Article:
Oh, and Samsung has to get rid of the cartoon look. Every time I look at it I want to vomit.

    • azhrv

      One thing that android have over iOS & WP is UI customization. You don't always have to use native android skins. You can change it with whatever you like. That's why each phone maker made their own skin. It's not about COMPETING with android, it's about making their products UNIQUE.
      People who love Sense will prioritize HTC phones in their buy list. People who like touchwiz wil consider samsung. People who love native android themes will buy Nexus phones. If you hate the skins, you can always look for alternatives in the market.

      With millions of S3 (& incoming Note 2) sold, you can expect Touchwiz will linger on in the next few years. For samsung, it shows that Touchwiz is acceptable to their customers, It doesn't matter to them if you hate it.

  • Isidhu

    I think the issue here is choice. A few of people might want most of the features, some might use just a few and a few just think its a gimmick (including me). The problem with the 2nd and third group is there is no choice to either remove these intrusive features or go back to the stock AOSP options like Google now. That is the only reason I have personally never bought a samsung device. If only it had a turn off option for these features I would gladly hand over my money (Looking at you next Nexus)

  • DeadSOL

    David, while I completely agree with you, here's one thing to remember;

    If Samsung doesn't come out with these new features right now, Apple WILL and they'll patent it. Then, they'll make it look like a feature that people can't live without and people WILL follow. iSheep are iSheep.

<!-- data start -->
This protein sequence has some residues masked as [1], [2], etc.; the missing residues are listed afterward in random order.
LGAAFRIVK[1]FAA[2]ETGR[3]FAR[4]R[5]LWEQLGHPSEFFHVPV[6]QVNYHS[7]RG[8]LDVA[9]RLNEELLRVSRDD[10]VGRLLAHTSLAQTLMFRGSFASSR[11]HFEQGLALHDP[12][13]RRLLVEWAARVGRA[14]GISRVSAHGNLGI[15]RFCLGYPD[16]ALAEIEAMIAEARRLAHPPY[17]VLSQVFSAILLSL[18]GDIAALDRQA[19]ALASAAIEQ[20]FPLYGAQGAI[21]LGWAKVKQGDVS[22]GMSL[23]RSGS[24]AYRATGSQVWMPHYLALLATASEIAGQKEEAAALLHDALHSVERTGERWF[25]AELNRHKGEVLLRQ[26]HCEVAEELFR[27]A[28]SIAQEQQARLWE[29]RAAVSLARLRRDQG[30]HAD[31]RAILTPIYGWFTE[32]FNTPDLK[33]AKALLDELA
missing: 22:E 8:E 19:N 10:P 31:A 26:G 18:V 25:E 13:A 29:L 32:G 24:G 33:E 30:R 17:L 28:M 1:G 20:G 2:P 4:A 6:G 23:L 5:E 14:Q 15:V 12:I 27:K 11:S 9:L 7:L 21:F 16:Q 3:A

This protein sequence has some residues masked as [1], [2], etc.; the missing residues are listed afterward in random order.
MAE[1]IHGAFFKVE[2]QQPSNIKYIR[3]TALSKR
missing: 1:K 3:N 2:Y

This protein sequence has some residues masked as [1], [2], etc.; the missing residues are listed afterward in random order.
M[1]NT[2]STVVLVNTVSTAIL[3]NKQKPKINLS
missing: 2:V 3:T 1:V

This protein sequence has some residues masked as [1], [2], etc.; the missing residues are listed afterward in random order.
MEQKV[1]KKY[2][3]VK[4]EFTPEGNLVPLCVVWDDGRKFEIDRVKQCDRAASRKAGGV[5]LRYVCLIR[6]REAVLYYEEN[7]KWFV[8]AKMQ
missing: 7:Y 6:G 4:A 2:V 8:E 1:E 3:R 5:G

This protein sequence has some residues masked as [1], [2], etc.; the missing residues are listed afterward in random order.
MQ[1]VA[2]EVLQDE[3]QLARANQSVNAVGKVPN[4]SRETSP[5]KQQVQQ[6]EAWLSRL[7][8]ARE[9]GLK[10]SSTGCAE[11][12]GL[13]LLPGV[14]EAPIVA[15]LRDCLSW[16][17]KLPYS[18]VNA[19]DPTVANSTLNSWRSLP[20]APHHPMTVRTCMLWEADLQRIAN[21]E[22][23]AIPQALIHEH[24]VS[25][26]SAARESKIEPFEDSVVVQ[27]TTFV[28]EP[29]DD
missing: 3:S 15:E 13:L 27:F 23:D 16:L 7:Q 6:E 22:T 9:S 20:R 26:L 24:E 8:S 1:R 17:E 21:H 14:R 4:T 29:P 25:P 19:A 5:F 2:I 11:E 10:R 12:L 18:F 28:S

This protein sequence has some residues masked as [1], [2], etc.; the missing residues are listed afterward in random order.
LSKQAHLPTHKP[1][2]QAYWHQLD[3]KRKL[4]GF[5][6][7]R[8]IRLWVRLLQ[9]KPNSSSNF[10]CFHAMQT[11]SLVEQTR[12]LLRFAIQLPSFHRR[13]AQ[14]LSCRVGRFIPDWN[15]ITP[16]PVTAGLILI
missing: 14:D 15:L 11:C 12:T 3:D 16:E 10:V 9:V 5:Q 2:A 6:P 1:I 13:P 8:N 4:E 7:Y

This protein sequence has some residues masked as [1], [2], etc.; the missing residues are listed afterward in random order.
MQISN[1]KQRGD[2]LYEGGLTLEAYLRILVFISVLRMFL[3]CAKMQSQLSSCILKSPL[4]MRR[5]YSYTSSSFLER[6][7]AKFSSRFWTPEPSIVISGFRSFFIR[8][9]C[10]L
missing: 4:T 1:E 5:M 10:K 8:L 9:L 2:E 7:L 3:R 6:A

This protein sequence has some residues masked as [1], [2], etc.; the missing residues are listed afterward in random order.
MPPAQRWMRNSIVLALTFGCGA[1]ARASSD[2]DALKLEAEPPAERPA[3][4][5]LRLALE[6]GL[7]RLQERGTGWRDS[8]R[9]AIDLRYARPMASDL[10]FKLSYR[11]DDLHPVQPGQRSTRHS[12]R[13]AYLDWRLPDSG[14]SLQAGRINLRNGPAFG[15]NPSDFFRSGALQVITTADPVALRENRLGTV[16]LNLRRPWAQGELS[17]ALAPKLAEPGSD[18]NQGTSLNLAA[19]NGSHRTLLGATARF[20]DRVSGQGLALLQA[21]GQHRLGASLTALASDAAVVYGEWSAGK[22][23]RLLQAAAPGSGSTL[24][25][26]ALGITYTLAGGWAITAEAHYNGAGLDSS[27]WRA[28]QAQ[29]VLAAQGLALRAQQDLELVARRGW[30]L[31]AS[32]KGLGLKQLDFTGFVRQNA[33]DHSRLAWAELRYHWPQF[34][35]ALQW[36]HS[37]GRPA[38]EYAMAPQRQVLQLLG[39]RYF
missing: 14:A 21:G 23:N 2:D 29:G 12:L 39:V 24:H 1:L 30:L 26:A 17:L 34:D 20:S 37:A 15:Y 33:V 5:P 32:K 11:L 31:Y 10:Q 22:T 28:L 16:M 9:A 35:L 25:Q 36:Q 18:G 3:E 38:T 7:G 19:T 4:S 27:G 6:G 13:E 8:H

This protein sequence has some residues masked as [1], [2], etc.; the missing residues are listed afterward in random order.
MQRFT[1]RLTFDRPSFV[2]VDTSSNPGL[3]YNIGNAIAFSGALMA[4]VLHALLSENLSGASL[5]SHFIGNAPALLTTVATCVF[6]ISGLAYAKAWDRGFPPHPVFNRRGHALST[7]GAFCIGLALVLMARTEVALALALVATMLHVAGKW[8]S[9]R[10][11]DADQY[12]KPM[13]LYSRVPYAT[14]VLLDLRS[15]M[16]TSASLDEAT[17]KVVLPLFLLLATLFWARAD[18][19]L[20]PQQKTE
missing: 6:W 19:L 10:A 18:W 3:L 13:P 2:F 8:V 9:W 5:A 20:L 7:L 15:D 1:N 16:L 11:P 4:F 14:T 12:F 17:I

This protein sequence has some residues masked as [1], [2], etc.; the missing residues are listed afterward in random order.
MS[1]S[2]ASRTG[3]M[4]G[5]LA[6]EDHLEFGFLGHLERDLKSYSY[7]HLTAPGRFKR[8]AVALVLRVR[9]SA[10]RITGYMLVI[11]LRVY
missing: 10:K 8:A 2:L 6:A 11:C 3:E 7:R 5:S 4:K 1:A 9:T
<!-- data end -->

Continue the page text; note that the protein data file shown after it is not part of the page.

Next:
I'd rather that Samsung keeps coming up with innovative and new features than an iSheep telling me that his iCrap can do stuff that my flagship Samsung model can't.

  • Runey

    You made no mention of the actually useful Kies service? Maybe it's 'too niche' for your tastes despite your 20 something years using technology but I find the Kies intranet connectivity very useful for sending things to and from my computer sans cables.
    Poor smartphone Internet browsing can be attributed to terrible Web designers after all we still have Internet Explorer optimized websites. That exists in 2012.
    That being said some of the other apps are indeed useless, and tacked on crap. Pop up play is cool and a precursor to what multitasking will come to mean in smartphones soon... Windowed mode apps. The note ii makes mention of it already.

  • Spc14

    I find smart say incredibly useful and have never found no problems with it!, I know you can extend the screen on time but that can waste battery so I think the smart say idea is awesome

    • ari_free